With Jeffrey Manton
Tell me your story.
I am long-listed for the 2016 Fabula Press prize and won second prize in the HNS short story prize – both stories will be published this year. A career in marketing led me to work with the news media in New York, Boston, Paris and London before turning to writing fiction while working as a member of the Copyright Tribunal and being a presiding magistrate. I am an Arvon Creative Writing Foundation student whose mentors include Pulitzer Prize nominee Dick Vaughan, Orange Prize nominee Liz Jenson, and Booker long- listed John Murray. Oh, and I am a member of the Author’s Society, and I love to blog.
Tell me about your latest book.
The Duchess of Windsor’s Dog (published by Fabula Press in March 2017) is about Wallis Windsor’s flight to the Bahamas during the Second World War with her Cairn terrier and the former King of England. Wallis is run out of Europe by the new Queen; then faces death threats from the British secret service; then the Germans try to kidnap her. Is it really all worth it? When she meets a man on the boat, she finds herself torn between what she ought to do and what she want to do. Why not live her own life? While she’s still got one.
Where do you get your information and ideas for your books?
Wallis Windsor – Mrs Simpson as she was – is a reviled figure; portrayed as a gold-digger (some truth in that); obsessed by jewels and clothes (a poverty stricken childhood); and desperate to be Queen (nothing could be further from the truth). New generations have no idea who she was or the impact she had on history when the most iconic figure of the 1930s chucked it all in for her – twice-married Wallis from Baltimore. Then you flip through photographs, read letters, I met people that knew her ; there is another side: witty, amusing; extraordinarily creative and stylish; wanting to please. What is forgotten under the weight of propaganda is the superlative job she and her husband did as Governor and his wife on the Bahamas during the war – it goes to show they could have done the job of King and Queen of England if given a chance. So you don’t rewrite history – you still present that superficial and even selfish side of the woman – but you show how very, very human she is. Oh, and she loved her dogs. A photograph of her looking soft with one of them gave me the spark…
Do you have a specific process when writing a book?
I don’t just let the muse flow. I think a reader buys a product – and that must have plot and structure. So I research, I make notes on character – but then I plot the story out in detail. It may change but there is a structure from the start; I know how the character will change and adapt. Then I write the first draft – every morning, every morning – then I go back, revise, perhaps add more plot to ensure every chapter ends on a deep breath. Every chapter is a story. I do then seek criticism which is tough – readers are hard, they have to be – and I work with that. If you can’t take it – don’t write.
Do you have a writing/reading quirk or ritual?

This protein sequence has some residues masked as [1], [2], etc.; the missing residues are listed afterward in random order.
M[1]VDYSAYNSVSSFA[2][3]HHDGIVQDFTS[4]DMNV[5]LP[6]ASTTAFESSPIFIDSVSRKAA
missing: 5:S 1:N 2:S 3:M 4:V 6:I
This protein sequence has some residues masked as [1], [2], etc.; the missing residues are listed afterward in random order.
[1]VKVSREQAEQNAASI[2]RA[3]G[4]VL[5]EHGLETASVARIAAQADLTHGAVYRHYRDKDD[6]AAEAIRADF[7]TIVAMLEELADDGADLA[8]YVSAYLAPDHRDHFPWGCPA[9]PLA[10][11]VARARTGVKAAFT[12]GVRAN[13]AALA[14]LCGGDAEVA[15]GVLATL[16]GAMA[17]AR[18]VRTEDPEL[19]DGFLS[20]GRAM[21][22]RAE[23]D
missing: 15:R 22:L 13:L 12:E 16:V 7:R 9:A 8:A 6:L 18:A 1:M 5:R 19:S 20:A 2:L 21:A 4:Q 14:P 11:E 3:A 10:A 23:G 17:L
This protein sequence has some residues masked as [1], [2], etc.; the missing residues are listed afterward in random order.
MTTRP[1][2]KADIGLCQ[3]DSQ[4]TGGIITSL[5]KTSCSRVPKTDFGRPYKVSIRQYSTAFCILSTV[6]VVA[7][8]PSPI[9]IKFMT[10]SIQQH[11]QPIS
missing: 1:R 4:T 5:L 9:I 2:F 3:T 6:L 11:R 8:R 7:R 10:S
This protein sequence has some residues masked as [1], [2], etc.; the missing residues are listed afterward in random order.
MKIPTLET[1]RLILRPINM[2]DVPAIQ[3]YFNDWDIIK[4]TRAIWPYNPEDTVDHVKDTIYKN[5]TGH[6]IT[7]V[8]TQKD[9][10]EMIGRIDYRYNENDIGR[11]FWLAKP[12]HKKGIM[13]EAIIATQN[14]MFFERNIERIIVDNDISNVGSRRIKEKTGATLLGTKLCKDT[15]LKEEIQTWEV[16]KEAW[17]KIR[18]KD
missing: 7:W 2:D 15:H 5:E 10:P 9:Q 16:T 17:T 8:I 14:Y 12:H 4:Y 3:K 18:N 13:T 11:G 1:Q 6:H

I listen to music from the period and I might look at YouTube film to remind me of a movement or a look. Like an actor, I get into character.
What is something you’ve learned about yourself through the process of writing?
That I am very disciplined as a person – I can write every day. I may edit it all out – but I can do it.
What do you think makes a good story?
Character, suspense, learning. We all want a motivated character – good or bad – but we also want a plot that keeps us thinking, turning pages. Far too many novels get through the net that lack pace. I also want to learn about a period as well as a character; but not one written through today’s eyes – too much of that gets done by the way. If I read one more WW2 novel with somebody saying: ‘here’s the thing’ – I will scream.
If you could only read one book over and over, which one would you pick and why?
Edith Wharton’s The House of Mirth. Yes, it is dated; but it is a story that carries you away; the characters and motivations; the human foibles, the good and bad; the sheer sweep of the tale with riches to rags; and a woman that seems so very modern despite it all – Lily Bart, surely one of the most human of any heroines.
What books are currently on your night stand?
Er – actually it is my kindle…on which I have Winifred Holby’s South Riding – a rediscovered on a book shelf gem – and then five Evelyn Anthony novels – if you don’t know her then go and look. She was the best seller of the late 80s and 1990s – good espionage books, great female characters, easy to read but thought-provoking. I don’t do literary fiction…
How do you organize your books?
Kindle is hopeless for that…I keep favorites on shelves by author; that’s about it.
You’re organizing a literary dinner party. Which three writers, dead or alive, do you invite?
Edith Wharton, of course – touch of old New York. Mary Wesley – a voice of sense from my mother’s generation. And Sidney Sheldon – for more stories.
Thank you for joining me on Of Quills & Vellum today, Jeffrey! It was a pleasure talking with you.